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Teaching and Learning Multimodal Communications

Alyssa Arbuckle, Alison Hedley, Shaun Macpherson, Alyssa McLeod, Jana Millar Usiskin, Daniel Powell, Jentery Sayers, Emily Smith, Michael Stevens, Authors

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Building and Speculating on Objects in Digital Space: Question 3

The Impact of 507

In the presentation, Alyssa A. commented that Drucker’s critique of graphical display made her wonder whether her 507 project was “DH enough.” The work we have done in English 507 has convinced me that the digital humanities is a set of tools to be used in conjunction with other forms of critical analysis, an observation Caleigh made as well with her point that it is sometimes difficult to distinguish between digital humanities projects and “old-school” literary criticism. In “Algorithmic Criticism,” Ramsay cites the example of John Burrows and Hugo Craig’s computational comparison of Romantic and Renaissance tragedy, a comparison which Burrows and Craig conclude falls short of literary critic George Steiner’s (subjective) observation that “the loss of a ‘redemptive world-view’ had rendered Romantic tragedy an impossibility” (in Ramsay, n. pag). According to this view of digital literary studies, computational analysis, text encoding, and graphical display provide an alternative means of proving what most literary scholars argue by means of rhetorical persuasion.

Yet what of Ramsay’s statement in “On Building” that the “process of creation yields insights that are difficult to acquire otherwise” (n. pag)? In my 507 work over the course of the semester, I certainly felt that the process of building things, from our Google Maps to the online exhibit, helped clarify my thinking about the textual representation of space and other critical problems that have come up in my own research, even if the resulting product could not be used for argumentation (see the Google Earth tour I made for my final project). In fact, while writing a paper about Somerset Maughams portrayal of the city of London in Liza of Lambeth for another course, I quickly created a Google Map of the narrative action of the novel to aid my own analysis. But should humanities scholars integrate these digital tools into their critical argumentation, or should the tools remain part of a scholar’s behind-the-scenes workflow? Are the digital humanities for analysis or for communicating the results of analysis?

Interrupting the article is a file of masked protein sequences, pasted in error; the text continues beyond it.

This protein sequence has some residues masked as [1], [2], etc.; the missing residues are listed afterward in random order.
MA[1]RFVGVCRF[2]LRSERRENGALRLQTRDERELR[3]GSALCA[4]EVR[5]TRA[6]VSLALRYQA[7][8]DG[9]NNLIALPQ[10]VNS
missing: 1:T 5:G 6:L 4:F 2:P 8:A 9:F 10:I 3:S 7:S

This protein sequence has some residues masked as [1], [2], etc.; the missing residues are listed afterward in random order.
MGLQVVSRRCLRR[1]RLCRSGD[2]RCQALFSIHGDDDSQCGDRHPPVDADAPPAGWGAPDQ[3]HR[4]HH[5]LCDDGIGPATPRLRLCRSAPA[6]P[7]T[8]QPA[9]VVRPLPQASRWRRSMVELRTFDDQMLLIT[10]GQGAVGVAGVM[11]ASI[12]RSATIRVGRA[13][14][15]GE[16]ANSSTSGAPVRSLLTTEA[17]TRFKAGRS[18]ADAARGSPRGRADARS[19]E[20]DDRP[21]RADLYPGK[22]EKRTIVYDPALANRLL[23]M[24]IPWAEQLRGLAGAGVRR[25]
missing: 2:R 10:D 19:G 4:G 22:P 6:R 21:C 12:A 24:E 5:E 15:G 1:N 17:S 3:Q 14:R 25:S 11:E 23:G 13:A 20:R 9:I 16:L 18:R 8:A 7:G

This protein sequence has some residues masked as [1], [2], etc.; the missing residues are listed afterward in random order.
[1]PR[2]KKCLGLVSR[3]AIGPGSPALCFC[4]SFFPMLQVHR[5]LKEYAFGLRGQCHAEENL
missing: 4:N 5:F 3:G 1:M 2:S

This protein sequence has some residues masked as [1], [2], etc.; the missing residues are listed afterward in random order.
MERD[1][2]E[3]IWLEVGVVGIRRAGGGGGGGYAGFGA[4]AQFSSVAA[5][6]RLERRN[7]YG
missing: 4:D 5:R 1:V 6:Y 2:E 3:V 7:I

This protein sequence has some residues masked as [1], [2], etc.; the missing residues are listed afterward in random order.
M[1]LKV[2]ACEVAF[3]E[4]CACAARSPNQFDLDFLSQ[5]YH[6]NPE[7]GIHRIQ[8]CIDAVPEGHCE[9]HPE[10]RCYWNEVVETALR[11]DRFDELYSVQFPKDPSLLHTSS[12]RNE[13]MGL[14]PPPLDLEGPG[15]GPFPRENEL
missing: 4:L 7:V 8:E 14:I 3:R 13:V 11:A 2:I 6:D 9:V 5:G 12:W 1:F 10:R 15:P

The answer is, as far as I can tell, both. Ramsay refers to building as a kind of “hermeneutic,” a word that, as a student of medieval literature, I cannot help but interpret in terms of biblical exegesis, the medieval practice of interpreting four levels of meaning in scripture: the literal, the allegorical (which relates to church dogma), the moral, and the eschatological (which relates to the end of the world). (You can read an excellent summary of medieval exegetical practice in the introduction of this Google Book preview.) Medieval theologians read these fourfold meanings as existing simultaneously in the text, all of them equally true without contradicting or undermining each other. Ramsay’s praise of building does not necessarily contradict someone like Jamie “Skye” Bianco’s call for theory in the digital humanities in the recent Debates in the Digital Humanities volume, for instance. Digital literary studies and “traditional” scholarship can, and must, exist reciprocally.

Author: Alyssa McLeod
Word Count: 489
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